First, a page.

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Gordon is a Man on a Mission. . .

A STRANRAER minister is to embark on a mission to help under privileged youngsters - in Peru.

Along with 12 other Church of Scotland ministers, Rev Gordon Kennedy will fly out to the Andes in January for a two-week mission starting in the capital, Lima, and then moving on to the Amazon River.

There, the Portpatrick and Stranraer St Ninian's minister plans to learn first hand about the medical problems afflicting the poverty-stricken population.

His role is to raise the profile of the work being done in the country by The Vine Trust, who have worked to establish better medical provision in the country. Relishing his first trip abroad on Christian duty the Reverend said he hoped to add some local expertise to the work of the organisation. He said:

"The church in Scotland is aware of the poverty and need among children and adults in the developing world and this is an opportunity to experience it first hand and to actually put names on faces.

"People actually queue up at river banks to see doctors who travel down the Amazon River on a medical ferry - it's as basic as that.

"I want to experience this and encourage others to help. We have people in this district who have expertise, be it medical or practical, and we need these people to be involved."

The invite to ministers originally came from the Peruvian Scripture Union in an appeal for support both morally and financially. Rev Kennedy plans to raise money by climbing the South of Scotland¹s largest hill, The Merrick standing at 844m, later this month to donate to the cause.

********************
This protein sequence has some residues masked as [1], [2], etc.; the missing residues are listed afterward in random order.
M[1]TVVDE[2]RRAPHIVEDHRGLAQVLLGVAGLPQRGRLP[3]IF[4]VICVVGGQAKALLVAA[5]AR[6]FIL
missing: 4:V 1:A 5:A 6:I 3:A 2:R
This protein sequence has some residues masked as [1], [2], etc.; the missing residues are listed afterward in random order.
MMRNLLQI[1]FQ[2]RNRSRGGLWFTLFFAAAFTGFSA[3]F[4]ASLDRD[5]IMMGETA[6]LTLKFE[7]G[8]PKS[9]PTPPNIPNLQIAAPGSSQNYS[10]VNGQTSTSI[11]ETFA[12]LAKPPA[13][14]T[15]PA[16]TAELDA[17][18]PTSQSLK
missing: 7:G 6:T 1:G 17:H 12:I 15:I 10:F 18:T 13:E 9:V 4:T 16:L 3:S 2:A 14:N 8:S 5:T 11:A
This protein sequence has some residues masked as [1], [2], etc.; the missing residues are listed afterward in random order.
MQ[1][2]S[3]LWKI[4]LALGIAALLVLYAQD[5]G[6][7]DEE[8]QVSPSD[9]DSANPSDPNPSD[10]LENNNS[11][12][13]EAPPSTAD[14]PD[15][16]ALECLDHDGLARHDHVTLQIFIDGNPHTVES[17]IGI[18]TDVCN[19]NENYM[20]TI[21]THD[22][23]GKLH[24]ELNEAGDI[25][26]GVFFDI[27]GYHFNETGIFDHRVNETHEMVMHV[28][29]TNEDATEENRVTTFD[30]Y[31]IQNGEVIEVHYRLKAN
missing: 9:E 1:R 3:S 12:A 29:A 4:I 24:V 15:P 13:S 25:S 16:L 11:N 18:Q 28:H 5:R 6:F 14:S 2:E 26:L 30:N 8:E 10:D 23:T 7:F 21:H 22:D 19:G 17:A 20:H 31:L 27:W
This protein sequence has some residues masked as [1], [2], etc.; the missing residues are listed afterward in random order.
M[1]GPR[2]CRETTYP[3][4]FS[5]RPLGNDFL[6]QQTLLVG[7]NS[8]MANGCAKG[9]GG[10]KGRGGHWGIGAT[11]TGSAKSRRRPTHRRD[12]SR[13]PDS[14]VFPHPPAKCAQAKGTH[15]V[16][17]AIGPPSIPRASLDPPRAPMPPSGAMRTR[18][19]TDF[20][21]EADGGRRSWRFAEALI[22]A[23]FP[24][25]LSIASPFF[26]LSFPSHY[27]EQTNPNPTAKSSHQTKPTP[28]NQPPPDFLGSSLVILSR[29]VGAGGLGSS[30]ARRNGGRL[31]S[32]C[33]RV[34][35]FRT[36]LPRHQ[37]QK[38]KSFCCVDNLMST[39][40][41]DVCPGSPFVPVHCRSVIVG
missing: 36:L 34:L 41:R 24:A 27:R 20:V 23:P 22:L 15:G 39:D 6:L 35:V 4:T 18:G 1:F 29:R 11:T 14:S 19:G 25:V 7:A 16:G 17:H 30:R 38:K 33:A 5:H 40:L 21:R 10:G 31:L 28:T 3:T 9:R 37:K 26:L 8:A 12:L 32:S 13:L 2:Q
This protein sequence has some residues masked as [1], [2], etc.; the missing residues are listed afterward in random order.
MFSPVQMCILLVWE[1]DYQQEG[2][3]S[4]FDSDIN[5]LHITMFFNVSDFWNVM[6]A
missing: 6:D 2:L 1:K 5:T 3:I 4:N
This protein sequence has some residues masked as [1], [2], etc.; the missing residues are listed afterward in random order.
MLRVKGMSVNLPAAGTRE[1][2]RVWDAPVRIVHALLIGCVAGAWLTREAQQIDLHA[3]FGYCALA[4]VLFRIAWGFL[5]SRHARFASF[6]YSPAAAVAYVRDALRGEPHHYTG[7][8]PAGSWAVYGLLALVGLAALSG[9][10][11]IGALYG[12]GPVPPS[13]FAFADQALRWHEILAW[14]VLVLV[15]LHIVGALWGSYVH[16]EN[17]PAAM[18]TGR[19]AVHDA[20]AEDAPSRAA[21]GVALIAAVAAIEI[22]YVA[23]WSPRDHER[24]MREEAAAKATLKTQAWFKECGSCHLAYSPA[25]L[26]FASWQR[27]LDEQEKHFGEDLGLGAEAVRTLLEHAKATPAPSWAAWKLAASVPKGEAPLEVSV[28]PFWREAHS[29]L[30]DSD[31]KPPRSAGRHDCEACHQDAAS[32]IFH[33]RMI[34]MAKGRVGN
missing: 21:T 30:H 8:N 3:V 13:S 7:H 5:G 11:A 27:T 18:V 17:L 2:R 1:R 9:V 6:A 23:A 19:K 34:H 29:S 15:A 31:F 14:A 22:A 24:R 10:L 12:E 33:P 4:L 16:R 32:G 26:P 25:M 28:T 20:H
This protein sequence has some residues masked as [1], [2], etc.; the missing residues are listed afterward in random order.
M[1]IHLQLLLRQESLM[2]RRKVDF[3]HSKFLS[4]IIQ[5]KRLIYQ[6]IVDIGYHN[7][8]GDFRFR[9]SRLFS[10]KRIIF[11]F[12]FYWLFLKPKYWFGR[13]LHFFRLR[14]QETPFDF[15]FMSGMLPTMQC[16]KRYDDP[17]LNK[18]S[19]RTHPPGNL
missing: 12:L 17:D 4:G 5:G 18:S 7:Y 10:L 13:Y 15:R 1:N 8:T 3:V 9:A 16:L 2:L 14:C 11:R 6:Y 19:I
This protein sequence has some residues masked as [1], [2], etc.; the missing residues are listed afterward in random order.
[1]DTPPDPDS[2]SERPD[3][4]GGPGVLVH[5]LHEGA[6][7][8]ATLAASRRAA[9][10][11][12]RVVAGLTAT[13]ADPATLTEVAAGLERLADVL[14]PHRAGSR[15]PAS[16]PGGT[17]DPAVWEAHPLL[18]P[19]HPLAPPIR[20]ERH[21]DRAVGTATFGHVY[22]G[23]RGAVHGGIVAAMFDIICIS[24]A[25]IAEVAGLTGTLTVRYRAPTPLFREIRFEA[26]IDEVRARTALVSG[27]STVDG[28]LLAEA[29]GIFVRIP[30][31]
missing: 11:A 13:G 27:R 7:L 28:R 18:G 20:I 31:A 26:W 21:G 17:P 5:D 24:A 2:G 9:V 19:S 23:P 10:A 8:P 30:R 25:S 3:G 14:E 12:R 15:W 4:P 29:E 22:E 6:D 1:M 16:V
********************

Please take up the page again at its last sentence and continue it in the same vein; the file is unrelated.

The 40-year-old, who is minister of Portpatrick Parish Church and St Ninian¹s Church in Stranraer, said:

"I have known about the work in Lima for a long time and have raised money for people out there already.

"This will be my first trip abroad on Christian work and will hopefully establish real bonds across the ocean.

"But it will not be a one-off. I am already thinking about what I can do next year to raise funds for the project and to encourage people to go across."

Rev Kennedy will meet the street children of Lima when he touches down in Peru on 20th January. These kids, he says, are abandoned by their families when they reach a certain age, and left on the streets where they suffer from disease, hunger and exploitation.

He will then spend a week on the ferry, Amazon Hope, which travels up and down the world¹s second longest river providing aid to those in need.

The ferry was donated by the Royal Navy four years ago and The Vine Trust hope to raise enough money to purchase a second medical boat soon. They also plan to build a health and education centre in Iquitos to serve an estimated 30,000 a year and a children's home in the Andes.

Anyone wishing to make a donation towards Rev Kennedy's charity hill climb, which he has organised for Friday, 28th November, can do so at the Free Press office.

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